(1.) Possessions of the late priory of Bisham:—
The manors of Bustlesham alias Bisham and Ives, Berks, Temple, Bulstrode, Crawltons and Ikford, Bucks, the grange of Echynswell, Hants, the mill in Great Marlowe, Bucks, and all those messuages, lands, &c., called Sondayes Wharffe near Baynards Castell, London, the rectories (with tithes &c.) of Bisham, Berks, Westwycomb, Bucks, Curry Rivell, Somers, Kyngesclere, Oclee and Echynswell, Hants, and Shalflete in the Isle of Wight, Helmerton, Wilts, Mollesdale, Denbigh, and Stekenham, Devon; the annual pension of 10 marks issuing from the manor or hundred of Dulverton, Somers, which the priory of Taunton, Somers, used to pay to the priory of Bisham; and all other manors, messuages, &c., in Bissham, Ives, Coveham, Maydenhed, Bray and Cluer, Berks, Temple, Bulstrode, Crawltons, Ikford, Magna Marlowe, Parva Marlowe, Hegeley, Bekyngsfeld, Fulmer, Upton, Chalfounte, Wexam, Eyton, Marshe, Ellesborough, Chiddyngton, Obourne, Iver, Westwicombe and Chippyngwicombe, Bucks, Tryng, Tryngford, Penley and Bereampsted, Herts, the city of London, Hurdecotte, Curry Ryvell, Dulverton and Somerton, Somers, Kyngesclere, Echynswell, Sydnaunton, Oclee and Shalflete, Hants, Helmerton, Wilts, Mollesdale, Denbigh, and Stokenham, Devon, or elsewhere in England.
(2.) Possessions of the late abbey of Chertsey:—
The rectories of the parish churches of Chertesey, Thorpe, Egham, Chabham, Bokeham and Coveham, Surrey, Whyte Waltham, Berks, and Stanwell, Midd., and all messuages (with reservation of advowsons), and all tithes and annual pensions due to the said monastery from the churches of Effyngham, Chipsted, Ewell, Compton, Asshe, Weybridge, Bisteley, Fecham, Culsdon and Sutton, Surrey, and Hamptnet, Midd.; the messuage called Chertesey house near Powles Wharffe, London, and all possessions of the late monastery in London; the late priory of Cardigan, S. Wales (which belonged to Chertesey), with the rectory of Cardigan, and all possesions of the priory; the late priory of St. Mary Bechekilhart alias Bethelkellard, Carnarvon, Wales (which belonged to Chertesey), with all its possessions in Tresburth, Llandam, and Treberth, in co. Anglesea, Penarth, Penant, Delewethlond, Eberererighe, Llanvarisgar, Bethekilhart and Wayther, in co. Carnarvon, or elsewhere, and the rectories, vicarages and rights of patronage, of the churches, vicarages, chapels, and chantries of Bethkilhart, Llannyddan, Dologand alias Dologheland, Llanvaure, Llanveugle, Abberagh, and Buttus, in cos. Anglesca and Carnarvon.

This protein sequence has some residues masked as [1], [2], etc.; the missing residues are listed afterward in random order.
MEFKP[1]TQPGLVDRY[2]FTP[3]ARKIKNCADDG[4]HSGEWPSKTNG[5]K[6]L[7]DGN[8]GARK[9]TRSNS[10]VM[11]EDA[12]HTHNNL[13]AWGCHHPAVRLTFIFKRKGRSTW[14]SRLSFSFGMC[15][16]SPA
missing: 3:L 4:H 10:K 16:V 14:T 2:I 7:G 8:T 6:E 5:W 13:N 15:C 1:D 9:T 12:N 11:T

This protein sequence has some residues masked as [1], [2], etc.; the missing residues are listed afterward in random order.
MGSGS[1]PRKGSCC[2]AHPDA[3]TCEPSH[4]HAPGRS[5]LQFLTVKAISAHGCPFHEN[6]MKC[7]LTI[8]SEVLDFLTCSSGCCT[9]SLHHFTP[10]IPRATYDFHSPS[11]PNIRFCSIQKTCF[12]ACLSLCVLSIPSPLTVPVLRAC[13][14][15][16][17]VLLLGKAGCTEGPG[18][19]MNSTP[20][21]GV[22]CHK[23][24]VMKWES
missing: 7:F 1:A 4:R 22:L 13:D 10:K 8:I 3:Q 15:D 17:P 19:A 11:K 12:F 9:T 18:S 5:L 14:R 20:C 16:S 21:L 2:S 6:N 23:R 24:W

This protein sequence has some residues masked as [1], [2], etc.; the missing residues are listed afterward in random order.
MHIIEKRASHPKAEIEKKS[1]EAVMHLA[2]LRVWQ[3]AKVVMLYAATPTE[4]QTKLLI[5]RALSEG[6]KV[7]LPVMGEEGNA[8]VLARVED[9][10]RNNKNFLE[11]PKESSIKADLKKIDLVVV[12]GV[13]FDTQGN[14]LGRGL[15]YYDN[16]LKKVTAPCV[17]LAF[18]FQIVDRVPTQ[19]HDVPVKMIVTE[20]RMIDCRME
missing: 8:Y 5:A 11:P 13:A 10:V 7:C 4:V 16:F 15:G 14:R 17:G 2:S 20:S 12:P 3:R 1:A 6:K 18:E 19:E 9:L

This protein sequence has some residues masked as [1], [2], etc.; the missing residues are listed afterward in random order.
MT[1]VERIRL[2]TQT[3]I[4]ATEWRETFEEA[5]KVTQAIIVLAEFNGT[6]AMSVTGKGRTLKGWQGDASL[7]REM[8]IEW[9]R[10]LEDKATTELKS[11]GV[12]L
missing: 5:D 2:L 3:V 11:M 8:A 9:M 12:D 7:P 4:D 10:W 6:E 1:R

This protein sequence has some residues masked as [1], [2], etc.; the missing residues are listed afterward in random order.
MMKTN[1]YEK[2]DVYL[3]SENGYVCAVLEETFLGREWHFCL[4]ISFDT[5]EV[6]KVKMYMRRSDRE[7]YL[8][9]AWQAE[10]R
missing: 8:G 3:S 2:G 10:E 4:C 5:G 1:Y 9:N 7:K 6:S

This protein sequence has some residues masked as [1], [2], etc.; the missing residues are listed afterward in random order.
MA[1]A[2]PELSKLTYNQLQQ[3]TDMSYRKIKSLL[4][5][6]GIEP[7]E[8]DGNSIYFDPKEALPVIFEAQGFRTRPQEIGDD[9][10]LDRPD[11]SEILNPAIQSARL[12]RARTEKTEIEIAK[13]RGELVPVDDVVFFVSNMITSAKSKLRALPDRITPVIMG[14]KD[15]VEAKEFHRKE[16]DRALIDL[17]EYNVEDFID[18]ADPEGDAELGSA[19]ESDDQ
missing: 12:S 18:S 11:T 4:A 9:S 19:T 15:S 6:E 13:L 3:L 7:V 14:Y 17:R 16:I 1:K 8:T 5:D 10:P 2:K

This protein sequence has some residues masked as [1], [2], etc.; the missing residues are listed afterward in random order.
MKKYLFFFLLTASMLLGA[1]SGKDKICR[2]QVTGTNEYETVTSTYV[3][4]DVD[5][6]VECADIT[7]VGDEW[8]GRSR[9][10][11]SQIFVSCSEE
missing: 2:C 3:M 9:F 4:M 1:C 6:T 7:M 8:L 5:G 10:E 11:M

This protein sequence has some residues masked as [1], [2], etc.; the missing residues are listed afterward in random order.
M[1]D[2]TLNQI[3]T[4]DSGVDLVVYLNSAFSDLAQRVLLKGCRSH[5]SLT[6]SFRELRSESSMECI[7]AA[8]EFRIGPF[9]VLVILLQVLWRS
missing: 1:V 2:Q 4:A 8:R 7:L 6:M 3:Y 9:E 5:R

Also grant of the reversions and rents reserved upon the following Crown leases, viz.:—
(1.) To Thos. More of the King's house-hold, 10 May 28 Hen. VIII., of the house and site of the dissolved priory of Medmenham, Bucks, and all lands, &c., thereto belonging, viz.:—28 acres of land in a great common field there, and a several field called Chersland, a close called Weybroks, a parcel of meadow in Charlemede, one acre of meadow and the meadow called "le Great Mede," a tenement with a garden at Hallywyks, a close of land there called "le Olde feld," fields there called Chappell feld, Fistell felde, and Horham feld, and three closes there called Up crofts, three closes called Rowe crofts, a close called "le Hill" two crofts there called "Bramell crofts," a close there called Dibden and one acre of meadow in Charlemede, one acre of meadow in "le Comen Mede," 5 ½ acres in "le West mede, "a close called Westfeld close, and four "lez Yatts" in the water of Thames there with liberty of fishing and hawking there, and with pasture for six cows among the "lesnas" and cattle of lord Mountague and his tenants in his lordship there, six acres and one "le Butte" of land in "le Farre towne feld," four acres of land in "le Hither towne feld," four acres of land on "le Erth Pytte," six acres of arable land in "lez Stretts" there, a close of land called "Wyers crofte" in Bery Downe and Bery Dene, and a cottage in Medmenham now in the tenure of Roger Davy, a cottage there now in the tenure of Rob. Symons with a close of land thereto belonging in Bokmerfeld, a close of land called Watercrofte. another called Greys close, another called Wydefeld in "le Nether Longe Downe," a cottage in Medmenham, with a close thereto belonging, a parcel of meadow in "le Grete mede" there late in the tenure of ——(blank) Tayler, widow, a cottage with a garden in Medmenham, late in the tenure of Ralph Purslowe, and a cottage with a garden and close of land in Medmenham, late in the tenure of Ric. Warnecotte; with all commons and liberties, &c., with reservation; for 21 years, at the annual rent of 7l. 17s. 8d.